Garipçe Castle

Garipçe Castle, locally known as Garipçe Kalesi, lies in the village of the same name, on the European side of the Bosphorus Strait in the province of Istanbul in Turkey.

Some sources state the Garipçe Castle was first built by the Genoese, during the 15th century. More probably it was built between 1757 and 1774, during the reign of the Ottoman Sultan Mustafa III. It was built to control the northern entrance to the Bosphorus from the Black Sea, together with Poyrazköy Castle on the opposite Asian shore. Both castles were assisted by 2 watchtowers.

Both watchtowers were built by the French architect Francois Baron de Tott around 1778. So maybe he was also involved with the building of the 2 castles. One source claimed Baron de Tott was indeed the builder of the present castle in 1773 and that it was redesigned in 1778 by a Toussaint, in 1785 by a Lafitte-Clavé and in 1807 by the French General and ambassador Horace Sébastiani.

In the 20th century Garipçe Castle was used for some time by the Turkish Armed Forces. During that time some gun placements were renovated with reinforced concrete. Later it fell to neglect and came to be used as a car park, a shelter for cattle and even a garbage dump. In the beginning of 2019 the castle was cleaned and there are plans to revive it as a tourist attraction. 

It was built on a small cape next to a small bay, known as Lykion Harbor in ancient times. The castle has a somewhat crooked rectangular ground plan. Above ground not much has survived but there are still several subterranean casemates which can be visited. 

At present Garipçe Castle is freely accessible and offers great views of the Yavuz Sultan Selim Bridge, the Bosphorus and the Black Sea. Its watchtower; Garipçe Tower, is situated in the woods uphill. It is now a favorite spot for locals to admire the views and take wedding pictures.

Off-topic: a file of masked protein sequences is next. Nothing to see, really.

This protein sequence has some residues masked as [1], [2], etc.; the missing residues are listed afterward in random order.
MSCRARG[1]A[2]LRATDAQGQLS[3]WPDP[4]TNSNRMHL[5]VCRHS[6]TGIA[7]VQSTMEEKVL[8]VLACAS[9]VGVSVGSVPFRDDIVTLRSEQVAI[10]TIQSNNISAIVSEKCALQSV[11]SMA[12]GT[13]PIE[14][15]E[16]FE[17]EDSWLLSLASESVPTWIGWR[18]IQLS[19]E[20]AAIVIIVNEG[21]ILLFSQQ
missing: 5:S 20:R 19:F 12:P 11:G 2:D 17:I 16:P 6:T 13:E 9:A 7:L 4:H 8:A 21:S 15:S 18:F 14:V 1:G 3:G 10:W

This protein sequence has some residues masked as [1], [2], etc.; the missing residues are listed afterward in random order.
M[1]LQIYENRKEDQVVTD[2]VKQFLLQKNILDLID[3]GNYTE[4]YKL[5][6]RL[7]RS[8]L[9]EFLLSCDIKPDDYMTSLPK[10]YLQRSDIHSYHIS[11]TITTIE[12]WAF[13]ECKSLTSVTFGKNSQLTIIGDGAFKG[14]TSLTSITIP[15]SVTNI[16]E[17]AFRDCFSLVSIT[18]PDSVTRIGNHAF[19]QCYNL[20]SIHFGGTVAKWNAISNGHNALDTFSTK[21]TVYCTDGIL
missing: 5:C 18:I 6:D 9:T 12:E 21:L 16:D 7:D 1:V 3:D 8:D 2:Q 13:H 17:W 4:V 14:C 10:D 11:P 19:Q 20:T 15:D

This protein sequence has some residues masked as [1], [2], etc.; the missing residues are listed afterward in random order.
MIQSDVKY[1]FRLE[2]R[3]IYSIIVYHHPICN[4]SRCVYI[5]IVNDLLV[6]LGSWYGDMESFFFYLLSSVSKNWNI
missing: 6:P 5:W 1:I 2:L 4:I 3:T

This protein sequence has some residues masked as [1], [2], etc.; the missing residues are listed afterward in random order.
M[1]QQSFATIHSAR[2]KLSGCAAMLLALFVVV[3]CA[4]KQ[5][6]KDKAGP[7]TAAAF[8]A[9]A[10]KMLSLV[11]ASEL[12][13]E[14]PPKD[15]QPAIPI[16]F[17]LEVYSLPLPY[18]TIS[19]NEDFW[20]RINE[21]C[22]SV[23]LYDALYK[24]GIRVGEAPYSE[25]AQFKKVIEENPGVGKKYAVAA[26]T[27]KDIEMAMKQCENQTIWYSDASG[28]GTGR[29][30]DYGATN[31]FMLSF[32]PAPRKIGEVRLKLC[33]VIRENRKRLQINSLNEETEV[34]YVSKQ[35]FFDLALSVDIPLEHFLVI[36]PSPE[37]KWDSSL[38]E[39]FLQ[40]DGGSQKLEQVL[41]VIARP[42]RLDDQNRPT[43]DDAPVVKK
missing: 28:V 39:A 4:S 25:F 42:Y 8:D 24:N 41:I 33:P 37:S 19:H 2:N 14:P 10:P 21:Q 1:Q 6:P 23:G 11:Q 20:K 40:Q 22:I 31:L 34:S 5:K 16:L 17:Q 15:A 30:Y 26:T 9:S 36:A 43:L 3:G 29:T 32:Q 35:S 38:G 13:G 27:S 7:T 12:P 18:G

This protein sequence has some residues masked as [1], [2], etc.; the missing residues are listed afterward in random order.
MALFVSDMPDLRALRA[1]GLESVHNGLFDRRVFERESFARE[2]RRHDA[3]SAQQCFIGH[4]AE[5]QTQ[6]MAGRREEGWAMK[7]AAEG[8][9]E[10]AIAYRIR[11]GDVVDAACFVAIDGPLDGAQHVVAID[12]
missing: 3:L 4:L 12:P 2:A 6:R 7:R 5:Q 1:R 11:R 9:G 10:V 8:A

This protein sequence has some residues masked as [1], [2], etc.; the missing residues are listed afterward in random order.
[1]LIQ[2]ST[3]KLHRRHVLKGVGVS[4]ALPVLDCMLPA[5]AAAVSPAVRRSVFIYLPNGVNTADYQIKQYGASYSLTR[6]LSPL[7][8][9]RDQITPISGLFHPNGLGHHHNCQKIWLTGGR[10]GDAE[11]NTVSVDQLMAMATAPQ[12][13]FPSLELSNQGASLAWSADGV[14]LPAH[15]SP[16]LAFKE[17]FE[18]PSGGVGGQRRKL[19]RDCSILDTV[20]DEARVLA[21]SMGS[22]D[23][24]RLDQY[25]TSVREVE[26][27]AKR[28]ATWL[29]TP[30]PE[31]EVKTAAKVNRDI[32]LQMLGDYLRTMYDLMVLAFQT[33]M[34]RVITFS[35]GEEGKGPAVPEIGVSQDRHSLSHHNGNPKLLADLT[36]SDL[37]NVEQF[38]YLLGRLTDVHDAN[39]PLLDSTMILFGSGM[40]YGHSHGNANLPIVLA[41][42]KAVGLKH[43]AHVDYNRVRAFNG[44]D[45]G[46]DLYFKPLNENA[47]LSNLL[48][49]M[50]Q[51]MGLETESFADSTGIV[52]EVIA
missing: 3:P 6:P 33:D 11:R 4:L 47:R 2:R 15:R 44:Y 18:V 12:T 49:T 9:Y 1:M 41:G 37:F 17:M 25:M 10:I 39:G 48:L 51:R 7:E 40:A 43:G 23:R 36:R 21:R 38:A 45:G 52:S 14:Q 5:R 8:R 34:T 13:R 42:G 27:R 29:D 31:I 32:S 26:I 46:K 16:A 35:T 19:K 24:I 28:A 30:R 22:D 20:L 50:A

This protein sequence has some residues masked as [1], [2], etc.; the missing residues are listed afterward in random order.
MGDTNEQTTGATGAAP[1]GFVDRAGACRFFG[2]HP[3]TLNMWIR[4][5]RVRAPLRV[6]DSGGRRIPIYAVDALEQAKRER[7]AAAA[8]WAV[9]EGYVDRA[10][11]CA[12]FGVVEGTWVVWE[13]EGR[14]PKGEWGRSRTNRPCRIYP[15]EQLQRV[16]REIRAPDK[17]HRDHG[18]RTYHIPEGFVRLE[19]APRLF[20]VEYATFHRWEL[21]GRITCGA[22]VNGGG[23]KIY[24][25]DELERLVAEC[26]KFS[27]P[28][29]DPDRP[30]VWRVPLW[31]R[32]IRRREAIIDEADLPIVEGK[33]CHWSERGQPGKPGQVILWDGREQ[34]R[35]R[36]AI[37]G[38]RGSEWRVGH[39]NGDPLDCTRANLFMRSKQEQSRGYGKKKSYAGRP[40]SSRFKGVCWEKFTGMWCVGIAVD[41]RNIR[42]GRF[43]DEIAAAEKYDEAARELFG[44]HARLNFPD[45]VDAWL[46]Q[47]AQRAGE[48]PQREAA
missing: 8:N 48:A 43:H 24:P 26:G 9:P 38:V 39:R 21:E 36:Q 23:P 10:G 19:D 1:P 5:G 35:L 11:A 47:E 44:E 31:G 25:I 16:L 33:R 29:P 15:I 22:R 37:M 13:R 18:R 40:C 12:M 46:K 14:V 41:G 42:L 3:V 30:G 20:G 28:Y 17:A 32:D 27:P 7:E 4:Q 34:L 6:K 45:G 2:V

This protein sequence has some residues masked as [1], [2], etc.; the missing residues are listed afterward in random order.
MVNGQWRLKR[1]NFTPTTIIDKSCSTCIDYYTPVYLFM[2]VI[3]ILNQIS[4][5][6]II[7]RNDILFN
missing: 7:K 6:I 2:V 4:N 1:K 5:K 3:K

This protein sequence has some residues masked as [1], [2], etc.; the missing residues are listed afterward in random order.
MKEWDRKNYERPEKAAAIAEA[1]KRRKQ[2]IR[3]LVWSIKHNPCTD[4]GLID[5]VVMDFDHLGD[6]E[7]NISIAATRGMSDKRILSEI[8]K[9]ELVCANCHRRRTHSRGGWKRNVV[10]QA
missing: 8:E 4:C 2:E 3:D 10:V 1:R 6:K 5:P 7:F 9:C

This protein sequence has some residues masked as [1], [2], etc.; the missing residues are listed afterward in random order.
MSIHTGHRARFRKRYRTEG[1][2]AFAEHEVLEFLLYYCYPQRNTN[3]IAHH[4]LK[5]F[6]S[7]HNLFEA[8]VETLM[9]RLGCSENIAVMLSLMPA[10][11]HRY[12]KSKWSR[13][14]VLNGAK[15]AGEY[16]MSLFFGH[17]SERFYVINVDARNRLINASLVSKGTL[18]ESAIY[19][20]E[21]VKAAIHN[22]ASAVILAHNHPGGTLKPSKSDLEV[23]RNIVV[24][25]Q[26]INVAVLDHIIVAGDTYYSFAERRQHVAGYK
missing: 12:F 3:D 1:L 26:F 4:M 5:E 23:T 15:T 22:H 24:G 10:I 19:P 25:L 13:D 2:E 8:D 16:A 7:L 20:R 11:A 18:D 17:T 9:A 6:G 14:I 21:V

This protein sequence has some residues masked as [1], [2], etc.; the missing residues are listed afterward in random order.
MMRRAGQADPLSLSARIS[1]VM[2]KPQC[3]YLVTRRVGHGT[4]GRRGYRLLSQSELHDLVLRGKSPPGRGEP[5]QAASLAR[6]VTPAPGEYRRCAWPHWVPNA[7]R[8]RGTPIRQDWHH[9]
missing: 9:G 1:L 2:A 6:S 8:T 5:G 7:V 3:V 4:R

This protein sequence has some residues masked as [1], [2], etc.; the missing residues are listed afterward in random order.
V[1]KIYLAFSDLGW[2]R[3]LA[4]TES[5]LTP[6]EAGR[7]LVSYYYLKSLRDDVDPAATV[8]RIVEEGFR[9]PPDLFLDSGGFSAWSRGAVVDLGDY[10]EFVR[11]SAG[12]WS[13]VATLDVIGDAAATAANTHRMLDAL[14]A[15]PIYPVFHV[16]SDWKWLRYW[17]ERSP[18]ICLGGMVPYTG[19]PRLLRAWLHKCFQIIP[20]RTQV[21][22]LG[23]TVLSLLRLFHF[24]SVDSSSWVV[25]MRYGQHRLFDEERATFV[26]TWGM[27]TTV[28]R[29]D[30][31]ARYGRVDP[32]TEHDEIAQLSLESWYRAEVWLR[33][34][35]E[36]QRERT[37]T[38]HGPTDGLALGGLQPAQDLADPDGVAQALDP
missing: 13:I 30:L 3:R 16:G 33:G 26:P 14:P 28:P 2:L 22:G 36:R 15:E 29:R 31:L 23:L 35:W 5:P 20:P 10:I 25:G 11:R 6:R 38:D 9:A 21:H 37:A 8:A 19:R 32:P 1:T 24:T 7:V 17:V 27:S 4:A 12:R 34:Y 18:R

I liked the subterranean galleries and together with its watchtower and the friendly village it makes for a nice visit.


Gallery

Garipçe Castle

Garipçe Castle, locally known as Garipçe Kalesi, lies in the village of the same name, on the European side of the Bosphorus Strait in the province of Istanbul in Turkey.

Some sources state the Garipçe Castle was first built by the Genoese, during the 15th century. More probably it was built between 1757 and 1774, during the reign of the Ottoman Sultan Mustafa III. It was built to control the northern entrance to the Bosphorus from the Black Sea, together with Poyrazköy Castle on the opposite Asian shore. Both castles were assisted by 2 watchtowers.

Both watchtowers were built by the French architect Francois Baron de Tott around 1778. So maybe he was also involved with the building of the 2 castles. One source claimed Baron de Tott was indeed the builder of the present castle in 1773 and that it was redesigned in 1778 by a Toussaint, in 1785 by a Lafitte-Clavé and in 1807 by the French General and ambassador Horace Sébastiani.

In the 20th century Garipçe Castle was used for some time by the Turkish Armed Forces. During that time some gun placements were renovated with reinforced concrete. Later it fell to neglect and came to be used as a car park, a shelter for cattle and even a garbage dump. In the beginning of 2019 the castle was cleaned and there are plans to revive it as a tourist attraction. 

It was built on a small cape next to a small bay, known as Lykion Harbor in ancient times. The castle has a somewhat crooked rectangular ground plan. Above ground not much has survived but there are still several subterranean casemates which can be visited. 

At present Garipçe Castle is freely accessible and offers great views of the Yavuz Sultan Selim Bridge, the Bosphorus and the Black Sea. Its watchtower; Garipçe Tower, is situated in the woods uphill. It is now a favorite spot for locals to admire the views and take wedding pictures.

I liked the subterranean galleries and together with its watchtower and the friendly village it makes for a nice visit.


Gallery